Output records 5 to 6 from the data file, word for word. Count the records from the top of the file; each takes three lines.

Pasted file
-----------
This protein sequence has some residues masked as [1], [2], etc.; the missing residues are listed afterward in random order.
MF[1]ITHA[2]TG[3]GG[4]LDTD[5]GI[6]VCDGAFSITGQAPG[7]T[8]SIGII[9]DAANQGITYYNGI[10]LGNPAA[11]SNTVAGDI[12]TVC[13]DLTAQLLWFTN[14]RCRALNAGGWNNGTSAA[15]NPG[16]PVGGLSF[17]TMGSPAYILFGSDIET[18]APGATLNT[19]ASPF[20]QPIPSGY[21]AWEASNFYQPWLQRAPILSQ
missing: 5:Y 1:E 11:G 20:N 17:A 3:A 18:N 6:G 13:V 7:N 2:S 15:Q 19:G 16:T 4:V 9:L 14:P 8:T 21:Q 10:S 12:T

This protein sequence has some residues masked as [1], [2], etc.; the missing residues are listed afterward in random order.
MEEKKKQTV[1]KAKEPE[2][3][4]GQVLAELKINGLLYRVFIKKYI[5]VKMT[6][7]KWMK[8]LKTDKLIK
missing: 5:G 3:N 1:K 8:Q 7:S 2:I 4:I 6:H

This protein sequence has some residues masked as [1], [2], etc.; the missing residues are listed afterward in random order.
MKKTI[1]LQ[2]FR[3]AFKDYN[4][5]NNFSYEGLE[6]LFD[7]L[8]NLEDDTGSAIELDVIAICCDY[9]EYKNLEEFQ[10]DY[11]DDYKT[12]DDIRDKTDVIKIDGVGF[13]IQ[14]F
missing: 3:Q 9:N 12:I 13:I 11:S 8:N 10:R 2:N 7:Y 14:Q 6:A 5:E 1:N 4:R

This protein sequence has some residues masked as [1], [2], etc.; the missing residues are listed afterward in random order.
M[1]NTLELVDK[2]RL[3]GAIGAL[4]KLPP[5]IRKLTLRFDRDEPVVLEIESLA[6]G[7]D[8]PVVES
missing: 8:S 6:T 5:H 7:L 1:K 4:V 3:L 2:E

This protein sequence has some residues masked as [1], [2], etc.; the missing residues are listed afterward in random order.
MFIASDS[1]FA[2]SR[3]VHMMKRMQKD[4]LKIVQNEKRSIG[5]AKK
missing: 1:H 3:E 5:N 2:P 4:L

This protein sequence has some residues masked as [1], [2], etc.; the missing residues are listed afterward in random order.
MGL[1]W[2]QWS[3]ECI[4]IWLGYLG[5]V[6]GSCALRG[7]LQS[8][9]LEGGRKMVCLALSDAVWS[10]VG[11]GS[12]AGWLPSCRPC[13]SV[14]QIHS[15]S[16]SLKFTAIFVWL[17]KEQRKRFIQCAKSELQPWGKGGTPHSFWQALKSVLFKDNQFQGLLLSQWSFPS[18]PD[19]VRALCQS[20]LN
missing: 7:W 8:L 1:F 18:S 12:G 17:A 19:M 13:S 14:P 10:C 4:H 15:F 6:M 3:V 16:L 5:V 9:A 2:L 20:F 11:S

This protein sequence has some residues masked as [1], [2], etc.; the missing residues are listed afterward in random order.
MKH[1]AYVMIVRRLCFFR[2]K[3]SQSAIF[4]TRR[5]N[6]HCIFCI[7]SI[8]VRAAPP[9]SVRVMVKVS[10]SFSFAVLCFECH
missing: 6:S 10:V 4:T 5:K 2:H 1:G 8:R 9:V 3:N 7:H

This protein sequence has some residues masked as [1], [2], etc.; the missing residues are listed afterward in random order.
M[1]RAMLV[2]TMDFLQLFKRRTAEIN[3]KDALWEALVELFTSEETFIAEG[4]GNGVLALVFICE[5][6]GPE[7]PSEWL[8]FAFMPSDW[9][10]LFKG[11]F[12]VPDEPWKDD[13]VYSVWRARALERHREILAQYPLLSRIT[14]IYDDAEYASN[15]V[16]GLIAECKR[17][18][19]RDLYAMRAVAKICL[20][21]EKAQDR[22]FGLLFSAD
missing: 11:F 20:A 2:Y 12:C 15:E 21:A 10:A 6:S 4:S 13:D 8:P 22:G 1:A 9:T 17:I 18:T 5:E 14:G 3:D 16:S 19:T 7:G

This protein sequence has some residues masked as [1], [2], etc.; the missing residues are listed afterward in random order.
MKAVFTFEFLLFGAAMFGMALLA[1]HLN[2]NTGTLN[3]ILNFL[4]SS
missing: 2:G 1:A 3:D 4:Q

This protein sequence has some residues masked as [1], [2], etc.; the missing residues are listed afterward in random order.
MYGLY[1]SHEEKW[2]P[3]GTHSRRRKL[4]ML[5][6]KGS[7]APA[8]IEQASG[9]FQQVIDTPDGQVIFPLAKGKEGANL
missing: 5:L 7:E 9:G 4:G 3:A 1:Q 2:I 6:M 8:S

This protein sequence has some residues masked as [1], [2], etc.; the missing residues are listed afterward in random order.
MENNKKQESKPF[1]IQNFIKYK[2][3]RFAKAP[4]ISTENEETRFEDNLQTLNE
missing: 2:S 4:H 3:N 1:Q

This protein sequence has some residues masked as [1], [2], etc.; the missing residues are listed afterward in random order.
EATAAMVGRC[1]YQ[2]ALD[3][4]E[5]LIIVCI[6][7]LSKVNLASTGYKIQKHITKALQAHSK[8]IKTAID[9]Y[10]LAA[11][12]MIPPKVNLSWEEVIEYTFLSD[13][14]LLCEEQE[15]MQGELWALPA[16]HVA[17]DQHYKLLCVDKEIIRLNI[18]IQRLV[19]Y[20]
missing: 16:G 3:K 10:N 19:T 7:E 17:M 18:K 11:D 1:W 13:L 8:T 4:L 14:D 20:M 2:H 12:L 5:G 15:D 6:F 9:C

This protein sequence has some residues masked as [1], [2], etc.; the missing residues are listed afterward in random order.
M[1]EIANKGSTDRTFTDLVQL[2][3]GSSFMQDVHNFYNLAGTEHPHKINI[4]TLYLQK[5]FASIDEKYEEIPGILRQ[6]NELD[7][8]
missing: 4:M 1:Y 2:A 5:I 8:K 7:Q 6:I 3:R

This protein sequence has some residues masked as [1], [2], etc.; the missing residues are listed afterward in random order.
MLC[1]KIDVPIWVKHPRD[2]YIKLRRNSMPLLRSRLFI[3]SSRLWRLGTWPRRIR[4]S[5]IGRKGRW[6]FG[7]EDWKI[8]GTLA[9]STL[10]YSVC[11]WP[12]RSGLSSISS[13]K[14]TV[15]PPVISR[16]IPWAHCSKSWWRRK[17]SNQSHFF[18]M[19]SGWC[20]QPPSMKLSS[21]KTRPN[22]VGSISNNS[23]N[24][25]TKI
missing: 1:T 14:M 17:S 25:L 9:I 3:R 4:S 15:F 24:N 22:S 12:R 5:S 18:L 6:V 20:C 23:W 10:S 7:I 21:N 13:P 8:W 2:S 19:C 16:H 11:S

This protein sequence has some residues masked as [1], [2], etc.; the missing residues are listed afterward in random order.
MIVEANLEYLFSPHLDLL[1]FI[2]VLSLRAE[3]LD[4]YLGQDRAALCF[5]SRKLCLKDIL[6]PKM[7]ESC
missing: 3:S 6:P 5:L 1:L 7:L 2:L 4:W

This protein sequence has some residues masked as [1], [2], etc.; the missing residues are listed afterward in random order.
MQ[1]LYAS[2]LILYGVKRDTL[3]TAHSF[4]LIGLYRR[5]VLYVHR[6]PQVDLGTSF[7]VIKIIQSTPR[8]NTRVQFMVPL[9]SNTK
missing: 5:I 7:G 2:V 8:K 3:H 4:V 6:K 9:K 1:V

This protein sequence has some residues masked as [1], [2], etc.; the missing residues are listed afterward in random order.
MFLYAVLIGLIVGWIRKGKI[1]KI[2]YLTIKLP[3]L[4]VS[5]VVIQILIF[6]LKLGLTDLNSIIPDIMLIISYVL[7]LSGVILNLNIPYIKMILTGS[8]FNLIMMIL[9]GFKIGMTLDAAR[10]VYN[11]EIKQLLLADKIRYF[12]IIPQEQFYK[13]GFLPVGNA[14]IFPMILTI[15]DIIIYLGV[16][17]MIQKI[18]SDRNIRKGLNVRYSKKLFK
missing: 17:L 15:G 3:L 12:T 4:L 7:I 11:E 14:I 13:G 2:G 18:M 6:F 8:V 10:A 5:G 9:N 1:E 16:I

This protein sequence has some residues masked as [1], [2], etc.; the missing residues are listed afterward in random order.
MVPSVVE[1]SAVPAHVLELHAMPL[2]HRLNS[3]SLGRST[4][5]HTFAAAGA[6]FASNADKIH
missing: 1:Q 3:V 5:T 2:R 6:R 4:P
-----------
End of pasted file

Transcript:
This protein sequence has some residues masked as [1], [2], etc.; the missing residues are listed afterward in random order.
MFIASDS[1]FA[2]SR[3]VHMMKRMQKD[4]LKIVQNEKRSIG[5]AKK
missing: 1:H 3:E 5:N 2:P 4:L

This protein sequence has some residues masked as [1], [2], etc.; the missing residues are listed afterward in random order.
MGL[1]W[2]QWS[3]ECI[4]IWLGYLG[5]V[6]GSCALRG[7]LQS[8][9]LEGGRKMVCLALSDAVWS[10]VG[11]GS[12]AGWLPSCRPC[13]SV[14]QIHS[15]S[16]SLKFTAIFVWL[17]KEQRKRFIQCAKSELQPWGKGGTPHSFWQALKSVLFKDNQFQGLLLSQWSFPS[18]PD[19]VRALCQS[20]LN
missing: 7:W 8:L 1:F 18:S 12:G 17:A 19:M 13:S 14:P 10:C 4:H 15:F 6:M 3:V 16:L 5:V 9:A 2:L 20:F 11:S